In my opinion, consumer habits are actively evolving this generation, and in turn, a revolution is in motion. The “AAA” industry won’t necessarily crumble as a result, but thanks to the example of the independent development community, the core consumer is learning that there are better, more honest, ways to enjoy gaming. Several times now, the internet has surged to the forefront with concerns of false advertising for “AAA” games. The surprising thing is that these complaints have not been entirely shallow, or based on the misrepresented graphics themselves, but instead focused on the dishonest approach of the developers behind these games. I admit, some fans may have gotten a little carried away, but the implications are still there, and this is a wonderful thing.

I genuinely believe that players will be the driving force of this generation. Unlike before, we now have the ability to become involved, and to help shape the games industry for the better. There is no other entertainment medium that allows this sort of interaction, and it is also why I believe, in time, this generation of gaming has the potential to become the most creative and innovative yet. There will always be a natural desire for outstanding graphics, but I also believe there is a lot more room for other types of experiences, as well. The indie scene has clearly demonstrated this over the past couple of years, and I think the “AAA” industry will have no choice but to adapt to this changing landscape. Thanks to each of you, I expect that the best games could still be ahead of us.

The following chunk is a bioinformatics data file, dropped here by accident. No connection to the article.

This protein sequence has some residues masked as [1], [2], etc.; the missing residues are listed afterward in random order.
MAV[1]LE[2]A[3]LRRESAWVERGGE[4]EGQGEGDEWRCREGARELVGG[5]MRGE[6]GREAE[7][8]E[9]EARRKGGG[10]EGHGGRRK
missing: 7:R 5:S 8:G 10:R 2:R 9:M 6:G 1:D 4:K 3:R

William Kirk

William Kirk

Editor-in-Chief / Founder at GameCloud
Based in Perth, Western Australia, Will has pursued interests in both writing and video games his entire life. As the founder of GameCloud, he has endeavoured to build a team of dedicated writers to represent Perth in the international games industry, as well as unite his local gaming community.